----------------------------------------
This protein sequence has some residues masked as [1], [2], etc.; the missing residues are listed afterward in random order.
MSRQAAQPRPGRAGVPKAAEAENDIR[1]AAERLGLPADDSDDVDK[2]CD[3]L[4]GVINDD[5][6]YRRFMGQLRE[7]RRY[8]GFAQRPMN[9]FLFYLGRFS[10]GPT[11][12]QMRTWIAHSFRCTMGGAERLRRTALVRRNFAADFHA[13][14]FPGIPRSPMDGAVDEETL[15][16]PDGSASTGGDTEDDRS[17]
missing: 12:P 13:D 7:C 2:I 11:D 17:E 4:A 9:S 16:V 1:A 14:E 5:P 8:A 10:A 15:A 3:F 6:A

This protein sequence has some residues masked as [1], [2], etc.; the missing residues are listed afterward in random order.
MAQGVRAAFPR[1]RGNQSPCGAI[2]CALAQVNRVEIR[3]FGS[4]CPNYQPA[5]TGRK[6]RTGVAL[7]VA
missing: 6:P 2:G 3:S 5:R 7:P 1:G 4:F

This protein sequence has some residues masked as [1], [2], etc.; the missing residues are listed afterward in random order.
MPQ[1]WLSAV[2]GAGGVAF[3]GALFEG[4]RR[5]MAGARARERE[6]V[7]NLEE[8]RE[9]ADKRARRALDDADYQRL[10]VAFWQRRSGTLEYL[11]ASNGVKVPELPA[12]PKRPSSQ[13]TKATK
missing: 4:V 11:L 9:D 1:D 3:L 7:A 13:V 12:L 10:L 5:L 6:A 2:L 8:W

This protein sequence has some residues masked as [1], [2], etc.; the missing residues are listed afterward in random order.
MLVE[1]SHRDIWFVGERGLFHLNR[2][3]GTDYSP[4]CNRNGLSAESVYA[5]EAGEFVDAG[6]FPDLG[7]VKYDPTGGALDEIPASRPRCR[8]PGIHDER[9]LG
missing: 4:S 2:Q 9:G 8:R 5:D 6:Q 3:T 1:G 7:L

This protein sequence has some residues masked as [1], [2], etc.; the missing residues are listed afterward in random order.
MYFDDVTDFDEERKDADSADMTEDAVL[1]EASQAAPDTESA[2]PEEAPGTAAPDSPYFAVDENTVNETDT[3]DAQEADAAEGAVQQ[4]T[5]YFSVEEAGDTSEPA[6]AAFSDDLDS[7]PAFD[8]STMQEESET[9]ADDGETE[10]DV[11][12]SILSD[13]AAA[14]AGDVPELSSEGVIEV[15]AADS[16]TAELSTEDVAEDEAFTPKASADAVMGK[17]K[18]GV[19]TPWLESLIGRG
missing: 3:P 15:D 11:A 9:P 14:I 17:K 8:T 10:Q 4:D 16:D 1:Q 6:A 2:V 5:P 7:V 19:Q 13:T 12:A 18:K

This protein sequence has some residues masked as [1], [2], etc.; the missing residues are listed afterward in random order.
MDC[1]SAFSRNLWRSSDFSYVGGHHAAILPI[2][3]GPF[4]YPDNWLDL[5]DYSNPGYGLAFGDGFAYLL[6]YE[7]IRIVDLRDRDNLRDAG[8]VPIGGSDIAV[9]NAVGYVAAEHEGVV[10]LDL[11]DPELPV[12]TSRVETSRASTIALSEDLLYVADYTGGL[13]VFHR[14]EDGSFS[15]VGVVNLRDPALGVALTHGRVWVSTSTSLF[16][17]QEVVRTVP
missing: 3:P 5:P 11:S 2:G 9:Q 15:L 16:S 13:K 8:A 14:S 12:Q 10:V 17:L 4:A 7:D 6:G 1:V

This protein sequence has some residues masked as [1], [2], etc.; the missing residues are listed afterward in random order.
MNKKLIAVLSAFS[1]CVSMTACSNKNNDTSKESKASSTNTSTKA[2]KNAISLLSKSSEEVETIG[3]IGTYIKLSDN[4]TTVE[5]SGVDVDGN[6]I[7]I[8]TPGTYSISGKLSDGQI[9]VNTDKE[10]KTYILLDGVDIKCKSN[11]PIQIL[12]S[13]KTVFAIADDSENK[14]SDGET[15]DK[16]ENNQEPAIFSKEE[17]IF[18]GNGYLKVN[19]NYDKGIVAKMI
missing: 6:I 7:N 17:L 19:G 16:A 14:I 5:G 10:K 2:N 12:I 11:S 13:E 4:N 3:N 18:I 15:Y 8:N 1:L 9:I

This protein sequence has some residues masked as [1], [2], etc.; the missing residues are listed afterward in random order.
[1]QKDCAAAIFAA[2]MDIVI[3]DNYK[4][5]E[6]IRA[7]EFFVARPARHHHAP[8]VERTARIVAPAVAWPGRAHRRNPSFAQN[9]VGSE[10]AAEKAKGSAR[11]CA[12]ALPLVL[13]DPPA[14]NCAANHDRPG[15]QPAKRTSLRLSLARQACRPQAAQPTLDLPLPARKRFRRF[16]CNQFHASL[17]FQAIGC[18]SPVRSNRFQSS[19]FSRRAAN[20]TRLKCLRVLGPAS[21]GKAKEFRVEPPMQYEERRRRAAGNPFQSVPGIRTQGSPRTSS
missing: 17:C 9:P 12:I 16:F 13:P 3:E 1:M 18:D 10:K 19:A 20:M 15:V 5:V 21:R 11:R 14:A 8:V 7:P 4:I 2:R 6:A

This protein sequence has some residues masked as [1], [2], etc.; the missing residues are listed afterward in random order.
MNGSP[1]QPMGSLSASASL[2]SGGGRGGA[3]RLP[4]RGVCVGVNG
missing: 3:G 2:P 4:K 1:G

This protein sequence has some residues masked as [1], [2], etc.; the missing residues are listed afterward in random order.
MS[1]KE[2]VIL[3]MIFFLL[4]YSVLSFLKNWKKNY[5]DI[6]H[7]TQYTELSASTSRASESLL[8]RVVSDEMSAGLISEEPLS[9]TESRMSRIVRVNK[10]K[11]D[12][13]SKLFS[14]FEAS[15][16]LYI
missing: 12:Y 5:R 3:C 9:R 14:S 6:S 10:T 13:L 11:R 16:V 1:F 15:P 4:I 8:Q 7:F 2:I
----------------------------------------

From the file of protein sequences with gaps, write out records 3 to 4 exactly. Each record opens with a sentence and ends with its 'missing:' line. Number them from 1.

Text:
This protein sequence has some residues masked as [1], [2], etc.; the missing residues are listed afterward in random order.
MPQ[1]WLSAV[2]GAGGVAF[3]GALFEG[4]RR[5]MAGARARERE[6]V[7]NLEE[8]RE[9]ADKRARRALDDADYQRL[10]VAFWQRRSGTLEYL[11]ASNGVKVPELPA[12]PKRPSSQ[13]TKATK
missing: 4:V 11:L 9:D 1:D 3:L 7:A 13:V 12:L 10:L 5:L 6:A 2:L 8:W

This protein sequence has some residues masked as [1], [2], etc.; the missing residues are listed afterward in random order.
MLVE[1]SHRDIWFVGERGLFHLNR[2][3]GTDYSP[4]CNRNGLSAESVYA[5]EAGEFVDAG[6]FPDLG[7]VKYDPTGGALDEIPASRPRCR[8]PGIHDER[9]LG
missing: 4:S 2:Q 9:G 8:R 5:D 6:Q 3:T 1:G 7:L